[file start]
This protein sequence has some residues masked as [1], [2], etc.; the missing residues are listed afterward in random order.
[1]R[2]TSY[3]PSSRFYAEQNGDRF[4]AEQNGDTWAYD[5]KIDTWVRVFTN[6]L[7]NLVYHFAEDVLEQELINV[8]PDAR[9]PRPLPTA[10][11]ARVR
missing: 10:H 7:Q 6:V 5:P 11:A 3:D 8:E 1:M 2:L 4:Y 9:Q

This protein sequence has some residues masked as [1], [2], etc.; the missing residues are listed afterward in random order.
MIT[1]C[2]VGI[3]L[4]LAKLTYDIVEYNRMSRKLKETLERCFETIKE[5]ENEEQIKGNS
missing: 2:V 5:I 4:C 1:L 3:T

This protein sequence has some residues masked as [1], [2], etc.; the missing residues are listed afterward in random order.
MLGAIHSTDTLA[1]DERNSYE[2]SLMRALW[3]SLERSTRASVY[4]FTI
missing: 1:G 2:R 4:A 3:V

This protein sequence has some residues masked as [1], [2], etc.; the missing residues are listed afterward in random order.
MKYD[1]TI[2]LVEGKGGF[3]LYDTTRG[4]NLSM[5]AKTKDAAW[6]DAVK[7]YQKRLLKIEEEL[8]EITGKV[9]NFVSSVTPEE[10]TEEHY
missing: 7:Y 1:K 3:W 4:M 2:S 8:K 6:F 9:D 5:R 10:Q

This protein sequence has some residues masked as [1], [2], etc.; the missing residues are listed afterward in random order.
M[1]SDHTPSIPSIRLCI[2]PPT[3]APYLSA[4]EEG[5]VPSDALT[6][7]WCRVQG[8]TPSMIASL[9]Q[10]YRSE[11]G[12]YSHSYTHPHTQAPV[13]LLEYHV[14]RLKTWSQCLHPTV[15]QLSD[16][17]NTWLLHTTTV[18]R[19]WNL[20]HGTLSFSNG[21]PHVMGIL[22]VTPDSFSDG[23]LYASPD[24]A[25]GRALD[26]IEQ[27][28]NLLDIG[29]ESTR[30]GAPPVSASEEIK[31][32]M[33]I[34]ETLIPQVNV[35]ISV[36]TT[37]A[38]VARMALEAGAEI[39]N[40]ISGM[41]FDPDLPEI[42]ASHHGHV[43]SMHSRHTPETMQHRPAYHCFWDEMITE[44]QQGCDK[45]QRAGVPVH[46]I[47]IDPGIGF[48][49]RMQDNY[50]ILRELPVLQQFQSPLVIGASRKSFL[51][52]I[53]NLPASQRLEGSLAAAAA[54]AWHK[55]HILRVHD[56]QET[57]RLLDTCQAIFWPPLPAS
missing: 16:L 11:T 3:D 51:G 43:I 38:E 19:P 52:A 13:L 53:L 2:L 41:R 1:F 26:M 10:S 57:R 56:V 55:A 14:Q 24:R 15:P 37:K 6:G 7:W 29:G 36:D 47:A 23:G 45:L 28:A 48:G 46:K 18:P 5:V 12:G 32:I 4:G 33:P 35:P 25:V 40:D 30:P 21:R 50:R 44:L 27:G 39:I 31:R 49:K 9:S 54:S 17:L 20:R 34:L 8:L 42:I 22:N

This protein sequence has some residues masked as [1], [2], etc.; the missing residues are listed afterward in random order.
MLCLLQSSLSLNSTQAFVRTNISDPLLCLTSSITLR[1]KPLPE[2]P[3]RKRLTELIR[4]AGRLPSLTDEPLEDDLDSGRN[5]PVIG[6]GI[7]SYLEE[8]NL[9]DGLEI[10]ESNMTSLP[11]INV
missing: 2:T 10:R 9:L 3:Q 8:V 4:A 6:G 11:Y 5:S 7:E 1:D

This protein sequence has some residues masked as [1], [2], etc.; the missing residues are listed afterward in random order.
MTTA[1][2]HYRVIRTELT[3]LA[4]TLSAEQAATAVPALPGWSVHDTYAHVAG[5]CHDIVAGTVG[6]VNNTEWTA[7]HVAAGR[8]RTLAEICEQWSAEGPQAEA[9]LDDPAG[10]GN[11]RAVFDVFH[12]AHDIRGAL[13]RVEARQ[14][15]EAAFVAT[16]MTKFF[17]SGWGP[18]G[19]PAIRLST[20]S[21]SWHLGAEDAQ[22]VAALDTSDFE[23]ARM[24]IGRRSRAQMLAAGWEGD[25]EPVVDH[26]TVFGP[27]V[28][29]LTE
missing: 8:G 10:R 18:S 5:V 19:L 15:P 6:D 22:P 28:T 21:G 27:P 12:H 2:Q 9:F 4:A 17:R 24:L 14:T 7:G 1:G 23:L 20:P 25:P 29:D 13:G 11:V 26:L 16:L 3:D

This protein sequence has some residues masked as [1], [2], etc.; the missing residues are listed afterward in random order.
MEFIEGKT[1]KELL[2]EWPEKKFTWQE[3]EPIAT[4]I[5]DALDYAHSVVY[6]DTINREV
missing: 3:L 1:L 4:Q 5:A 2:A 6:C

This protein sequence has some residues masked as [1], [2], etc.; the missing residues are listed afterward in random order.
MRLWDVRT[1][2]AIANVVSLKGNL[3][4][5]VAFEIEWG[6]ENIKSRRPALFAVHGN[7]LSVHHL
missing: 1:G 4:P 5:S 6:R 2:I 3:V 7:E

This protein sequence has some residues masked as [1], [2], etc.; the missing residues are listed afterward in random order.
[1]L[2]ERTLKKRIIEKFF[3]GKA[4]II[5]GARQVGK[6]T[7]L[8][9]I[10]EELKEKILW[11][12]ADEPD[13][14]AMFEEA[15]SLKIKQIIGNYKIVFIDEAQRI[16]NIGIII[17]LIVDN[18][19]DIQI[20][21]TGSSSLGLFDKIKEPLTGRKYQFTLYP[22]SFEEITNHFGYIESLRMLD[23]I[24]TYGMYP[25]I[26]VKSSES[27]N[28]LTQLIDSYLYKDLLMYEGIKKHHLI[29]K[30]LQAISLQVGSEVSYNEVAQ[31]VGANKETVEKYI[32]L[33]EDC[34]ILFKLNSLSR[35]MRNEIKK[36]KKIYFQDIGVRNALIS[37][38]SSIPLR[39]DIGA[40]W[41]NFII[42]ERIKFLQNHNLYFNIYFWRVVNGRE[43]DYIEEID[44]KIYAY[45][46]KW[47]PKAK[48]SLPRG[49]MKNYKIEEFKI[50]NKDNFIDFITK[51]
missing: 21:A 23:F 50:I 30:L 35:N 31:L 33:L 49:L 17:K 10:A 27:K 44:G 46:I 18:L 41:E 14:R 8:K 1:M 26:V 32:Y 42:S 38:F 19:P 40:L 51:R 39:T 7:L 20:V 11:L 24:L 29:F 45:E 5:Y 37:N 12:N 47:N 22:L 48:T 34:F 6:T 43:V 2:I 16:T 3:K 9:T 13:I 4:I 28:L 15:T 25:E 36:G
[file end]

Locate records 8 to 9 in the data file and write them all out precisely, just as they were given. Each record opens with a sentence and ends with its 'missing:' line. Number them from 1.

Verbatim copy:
This protein sequence has some residues masked as [1], [2], etc.; the missing residues are listed afterward in random order.
MEFIEGKT[1]KELL[2]EWPEKKFTWQE[3]EPIAT[4]I[5]DALDYAHSVVY[6]DTINREV
missing: 3:L 1:L 4:Q 5:A 2:A 6:C

This protein sequence has some residues masked as [1], [2], etc.; the missing residues are listed afterward in random order.
MRLWDVRT[1][2]AIANVVSLKGNL[3][4][5]VAFEIEWG[6]ENIKSRRPALFAVHGN[7]LSVHHL
missing: 1:G 4:P 5:S 6:R 2:I 3:V 7:E